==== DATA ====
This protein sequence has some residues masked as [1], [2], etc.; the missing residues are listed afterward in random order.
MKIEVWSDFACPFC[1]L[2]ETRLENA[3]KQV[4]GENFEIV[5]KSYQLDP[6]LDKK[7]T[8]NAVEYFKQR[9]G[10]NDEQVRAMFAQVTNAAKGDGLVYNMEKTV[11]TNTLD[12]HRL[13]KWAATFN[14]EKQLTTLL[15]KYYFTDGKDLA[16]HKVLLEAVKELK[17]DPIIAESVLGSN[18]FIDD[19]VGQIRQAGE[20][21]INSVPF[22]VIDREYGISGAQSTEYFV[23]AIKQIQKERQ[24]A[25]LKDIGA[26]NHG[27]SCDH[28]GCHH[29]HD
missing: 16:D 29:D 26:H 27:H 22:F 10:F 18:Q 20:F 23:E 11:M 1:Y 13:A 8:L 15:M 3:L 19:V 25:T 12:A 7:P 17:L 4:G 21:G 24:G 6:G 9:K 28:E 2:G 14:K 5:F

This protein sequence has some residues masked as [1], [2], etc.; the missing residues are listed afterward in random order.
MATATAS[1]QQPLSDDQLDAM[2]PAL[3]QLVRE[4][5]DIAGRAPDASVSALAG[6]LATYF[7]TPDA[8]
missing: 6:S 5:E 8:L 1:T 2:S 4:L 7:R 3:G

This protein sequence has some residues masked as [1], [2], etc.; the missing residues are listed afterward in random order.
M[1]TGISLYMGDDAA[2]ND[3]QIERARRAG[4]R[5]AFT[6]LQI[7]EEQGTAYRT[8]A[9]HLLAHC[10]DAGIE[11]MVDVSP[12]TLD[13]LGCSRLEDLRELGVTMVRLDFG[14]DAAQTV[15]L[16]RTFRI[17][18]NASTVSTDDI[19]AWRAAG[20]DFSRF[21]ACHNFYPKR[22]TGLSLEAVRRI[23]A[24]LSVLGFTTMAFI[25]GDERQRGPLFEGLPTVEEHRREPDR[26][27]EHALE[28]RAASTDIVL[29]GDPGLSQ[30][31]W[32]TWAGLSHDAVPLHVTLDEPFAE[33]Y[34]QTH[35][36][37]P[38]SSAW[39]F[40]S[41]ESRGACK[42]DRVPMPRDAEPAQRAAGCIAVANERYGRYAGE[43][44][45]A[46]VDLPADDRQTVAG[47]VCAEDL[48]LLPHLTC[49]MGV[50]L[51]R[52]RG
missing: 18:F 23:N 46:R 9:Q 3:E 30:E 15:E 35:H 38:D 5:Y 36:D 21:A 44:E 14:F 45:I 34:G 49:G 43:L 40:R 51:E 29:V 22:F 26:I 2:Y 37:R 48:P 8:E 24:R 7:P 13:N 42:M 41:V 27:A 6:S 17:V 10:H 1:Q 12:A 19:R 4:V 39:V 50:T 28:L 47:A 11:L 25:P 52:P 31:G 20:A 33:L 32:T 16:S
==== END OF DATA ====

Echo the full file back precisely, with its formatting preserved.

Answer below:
This protein sequence has some residues masked as [1], [2], etc.; the missing residues are listed afterward in random order.
MKIEVWSDFACPFC[1]L[2]ETRLENA[3]KQV[4]GENFEIV[5]KSYQLDP[6]LDKK[7]T[8]NAVEYFKQR[9]G[10]NDEQVRAMFAQVTNAAKGDGLVYNMEKTV[11]TNTLD[12]HRL[13]KWAATFN[14]EKQLTTLL[15]KYYFTDGKDLA[16]HKVLLEAVKELK[17]DPIIAESVLGSN[18]FIDD[19]VGQIRQAGE[20][21]INSVPF[22]VIDREYGISGAQSTEYFV[23]AIKQIQKERQ[24]A[25]LKDIGA[26]NHG[27]SCDH[28]GCHH[29]HD
missing: 16:D 29:D 26:H 27:H 22:F 10:F 18:Q 20:F 23:E 11:M 1:Y 13:A 8:L 15:M 3:L 19:V 25:T 12:A 7:P 17:L 4:G 21:G 24:G 6:G 9:K 28:E 2:G 14:K 5:F

This protein sequence has some residues masked as [1], [2], etc.; the missing residues are listed afterward in random order.
MATATAS[1]QQPLSDDQLDAM[2]PAL[3]QLVRE[4][5]DIAGRAPDASVSALAG[6]LATYF[7]TPDA[8]
missing: 6:S 5:E 8:L 1:T 2:S 4:L 7:R 3:G

This protein sequence has some residues masked as [1], [2], etc.; the missing residues are listed afterward in random order.
M[1]TGISLYMGDDAA[2]ND[3]QIERARRAG[4]R[5]AFT[6]LQI[7]EEQGTAYRT[8]A[9]HLLAHC[10]DAGIE[11]MVDVSP[12]TLD[13]LGCSRLEDLRELGVTMVRLDFG[14]DAAQTV[15]L[16]RTFRI[17][18]NASTVSTDDI[19]AWRAAG[20]DFSRF[21]ACHNFYPKR[22]TGLSLEAVRRI[23]A[24]LSVLGFTTMAFI[25]GDERQRGPLFEGLPTVEEHRREPDR[26][27]EHALE[28]RAASTDIVL[29]GDPGLSQ[30][31]W[32]TWAGLSHDAVPLHVTLDEPFAE[33]Y[34]QTH[35][36][37]P[38]SSAW[39]F[40]S[41]ESRGACK[42]DRVPMPRDAEPAQRAAGCIAVANERYGRYAGE[43][44][45]A[46]VDLPADDRQTVAG[47]VCAEDL[48]LLPHLTC[49]MGV[50]L[51]R[52]RG
missing: 18:F 23:N 46:R 9:Q 3:E 30:E 15:E 35:H 38:D 5:Y 36:D 21:A 44:E 14:F 45:I 34:G 49:G 43:L 40:R 51:E 29:V 22:F 26:I 2:Y 37:R 48:P 8:E 24:R 7:P 13:N 42:M 41:V 27:A 6:S 17:V 10:H 1:Q 12:A 19:R 4:V 39:V 50:T 28:L 47:A 11:L 25:P 52:P 31:G 20:A 33:L 32:T 16:S